Reports said that 52 out of the 73 defendants were tried in absentia, with 21 already in prison. Two minors were additionally given 10 years in prison and fined the equivalent of $1,300. more >>
The pastor of a youthful and racially-diverse congregation located just a few blocks from the CVS pharmacy set on fire by rioters amid otherwise peaceful protests in Baltimore says it's time for white Christians to acknowledge the existence of systemic racism in America and to listen to those who are angry and hurting in order to help find meaningful solutions.
"There are deep systemic issues. There is no surface issue that's really the cause. There's some deep stuff that's been going on that's been going on for a lot of years," Joel Kurz, lead pastor of The Garden Church in Central/West Baltimore, told The Christian Post on Wednesday.
Some of those "deep systemic issues" are believed to have been at play when Baltimore police officers chased and arrested Freddie Gray and placed him inside a van on April 12. Gray, who was arrested for having a switchblade-like knife in his possession, was admitted to a hospital less than two hours later, and was dead by the end of the week. The 25-year-old died at the University of Maryland's Shock Trauma Center where he had received surgery for his severely injured spinal cord and crushed voice box — injuries sustained while he was in police custody, according to The Baltimore Sun. Protesters had already taken to the streets the day before Gray's death, and when news of his passing came with no information on what might have befallen Gray during his arrest, their numbers swelled. more >>
As I read the story of Michael Brown who was shot and killed August 9th, 2014 by Darren Wilson, a police officer, in Ferguson, Mo., and the other recent shootings, my heart immediately went out to the family. The pain of losing a child, I'm told, is one of the most difficult to endure.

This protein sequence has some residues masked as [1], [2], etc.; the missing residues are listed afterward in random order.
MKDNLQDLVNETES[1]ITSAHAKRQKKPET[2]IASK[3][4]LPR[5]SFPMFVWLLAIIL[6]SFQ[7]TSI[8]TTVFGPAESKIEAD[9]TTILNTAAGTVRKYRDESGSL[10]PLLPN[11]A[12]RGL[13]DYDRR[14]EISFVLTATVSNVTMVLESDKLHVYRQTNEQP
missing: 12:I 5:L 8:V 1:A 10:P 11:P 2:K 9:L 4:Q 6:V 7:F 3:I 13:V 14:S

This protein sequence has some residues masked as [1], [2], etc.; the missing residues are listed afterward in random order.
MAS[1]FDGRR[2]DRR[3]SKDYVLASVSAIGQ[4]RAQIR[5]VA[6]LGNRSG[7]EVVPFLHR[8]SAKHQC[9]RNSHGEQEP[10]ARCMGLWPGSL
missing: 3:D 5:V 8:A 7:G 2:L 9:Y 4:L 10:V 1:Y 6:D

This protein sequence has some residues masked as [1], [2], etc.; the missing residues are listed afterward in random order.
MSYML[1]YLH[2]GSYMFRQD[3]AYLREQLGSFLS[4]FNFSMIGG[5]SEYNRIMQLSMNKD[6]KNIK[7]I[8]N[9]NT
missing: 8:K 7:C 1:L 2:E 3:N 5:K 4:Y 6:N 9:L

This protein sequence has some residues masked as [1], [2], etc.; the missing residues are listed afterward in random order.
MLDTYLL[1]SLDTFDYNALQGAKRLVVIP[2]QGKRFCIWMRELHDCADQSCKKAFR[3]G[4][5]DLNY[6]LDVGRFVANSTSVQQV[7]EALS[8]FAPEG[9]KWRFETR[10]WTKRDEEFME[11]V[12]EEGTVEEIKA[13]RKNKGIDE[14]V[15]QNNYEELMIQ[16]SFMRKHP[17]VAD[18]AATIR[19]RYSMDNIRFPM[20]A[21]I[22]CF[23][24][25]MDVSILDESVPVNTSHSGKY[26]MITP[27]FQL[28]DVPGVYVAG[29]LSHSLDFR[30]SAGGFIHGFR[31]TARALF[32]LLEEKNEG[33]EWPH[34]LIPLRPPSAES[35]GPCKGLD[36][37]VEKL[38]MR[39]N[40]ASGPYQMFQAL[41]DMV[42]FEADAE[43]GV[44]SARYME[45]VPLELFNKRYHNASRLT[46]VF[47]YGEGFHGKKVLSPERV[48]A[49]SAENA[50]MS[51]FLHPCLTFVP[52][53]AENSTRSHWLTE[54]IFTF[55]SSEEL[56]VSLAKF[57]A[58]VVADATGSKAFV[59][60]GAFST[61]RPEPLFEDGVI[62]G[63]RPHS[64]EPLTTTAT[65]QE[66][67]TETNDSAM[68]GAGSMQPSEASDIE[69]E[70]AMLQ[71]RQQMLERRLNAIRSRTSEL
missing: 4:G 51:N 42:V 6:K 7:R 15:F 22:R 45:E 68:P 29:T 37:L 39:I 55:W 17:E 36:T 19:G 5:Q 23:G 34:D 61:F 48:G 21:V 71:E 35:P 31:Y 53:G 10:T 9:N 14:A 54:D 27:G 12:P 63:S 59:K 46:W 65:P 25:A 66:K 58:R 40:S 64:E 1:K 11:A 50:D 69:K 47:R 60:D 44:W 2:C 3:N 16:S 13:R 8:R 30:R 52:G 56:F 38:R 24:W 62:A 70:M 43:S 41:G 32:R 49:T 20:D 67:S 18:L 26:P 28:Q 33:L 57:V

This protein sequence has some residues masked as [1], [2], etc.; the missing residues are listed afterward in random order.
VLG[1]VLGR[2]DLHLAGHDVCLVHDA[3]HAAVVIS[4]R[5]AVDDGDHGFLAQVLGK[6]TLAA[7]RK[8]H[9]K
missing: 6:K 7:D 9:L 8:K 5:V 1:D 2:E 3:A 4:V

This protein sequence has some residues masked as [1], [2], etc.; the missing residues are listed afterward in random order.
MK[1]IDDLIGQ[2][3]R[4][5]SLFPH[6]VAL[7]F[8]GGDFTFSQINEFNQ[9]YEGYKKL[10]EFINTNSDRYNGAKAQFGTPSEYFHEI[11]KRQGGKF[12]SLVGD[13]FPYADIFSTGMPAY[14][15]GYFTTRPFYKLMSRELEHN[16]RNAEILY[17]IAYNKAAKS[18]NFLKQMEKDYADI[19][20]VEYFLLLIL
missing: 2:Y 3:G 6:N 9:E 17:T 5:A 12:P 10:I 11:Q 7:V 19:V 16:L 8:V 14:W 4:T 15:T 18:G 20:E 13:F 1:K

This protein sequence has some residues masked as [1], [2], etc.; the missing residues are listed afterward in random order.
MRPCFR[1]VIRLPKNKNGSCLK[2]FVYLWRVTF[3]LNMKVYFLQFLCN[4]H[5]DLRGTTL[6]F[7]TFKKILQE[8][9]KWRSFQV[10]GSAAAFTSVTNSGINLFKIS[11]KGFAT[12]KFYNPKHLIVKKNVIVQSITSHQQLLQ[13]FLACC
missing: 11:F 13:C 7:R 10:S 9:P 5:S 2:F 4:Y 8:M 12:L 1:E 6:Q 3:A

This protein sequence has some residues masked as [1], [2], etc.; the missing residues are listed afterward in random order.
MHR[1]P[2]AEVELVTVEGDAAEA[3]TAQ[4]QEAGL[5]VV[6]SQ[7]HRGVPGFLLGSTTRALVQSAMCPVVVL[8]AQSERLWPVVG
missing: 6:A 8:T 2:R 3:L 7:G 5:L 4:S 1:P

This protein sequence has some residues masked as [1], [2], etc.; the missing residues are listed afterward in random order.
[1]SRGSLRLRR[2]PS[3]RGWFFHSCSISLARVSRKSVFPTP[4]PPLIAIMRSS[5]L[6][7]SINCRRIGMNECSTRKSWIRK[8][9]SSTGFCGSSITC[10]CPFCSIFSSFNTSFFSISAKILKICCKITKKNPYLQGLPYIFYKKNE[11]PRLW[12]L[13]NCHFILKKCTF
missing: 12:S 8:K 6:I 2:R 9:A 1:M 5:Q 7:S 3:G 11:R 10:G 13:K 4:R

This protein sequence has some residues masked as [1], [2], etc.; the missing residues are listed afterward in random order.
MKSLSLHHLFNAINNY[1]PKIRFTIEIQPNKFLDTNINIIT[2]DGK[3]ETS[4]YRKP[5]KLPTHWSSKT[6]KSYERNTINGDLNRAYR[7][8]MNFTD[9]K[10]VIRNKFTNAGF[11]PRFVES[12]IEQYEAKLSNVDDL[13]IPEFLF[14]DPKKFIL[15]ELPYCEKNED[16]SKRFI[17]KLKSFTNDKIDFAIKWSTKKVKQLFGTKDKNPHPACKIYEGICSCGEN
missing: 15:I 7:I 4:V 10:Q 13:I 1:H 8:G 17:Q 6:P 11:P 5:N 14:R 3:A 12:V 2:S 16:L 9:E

The Baltimore decision once again fueled the flames of racism and hatred, but what if we looked through a different lens...
What if more people knew that many of America's founders did not support slavery? The truth is that many of the Founding Fathers were responsible for planting the first seeds of equality and for the eventual end of slavery. John Quincy Adams was often referred to as the "hell-hound of abolition movement" for his efforts against slavery. As historian David Barton rightly noted, "This was a fact made clear by Richard Allen. Allen had been a slave in Pennsylvania but was freed after he converted his master to Christianity. Allen, a close friend of Benjamin Rush and several other Founding Fathers, went on to become the founder of the A.M.E. Church in America. In an early address 'To the People of Color,' he explained: 'Many of the white people have been instruments in the hands of God for our good, even such as have held us in captivity, [and] are now pleading our cause with earnestness and zeal'." more >>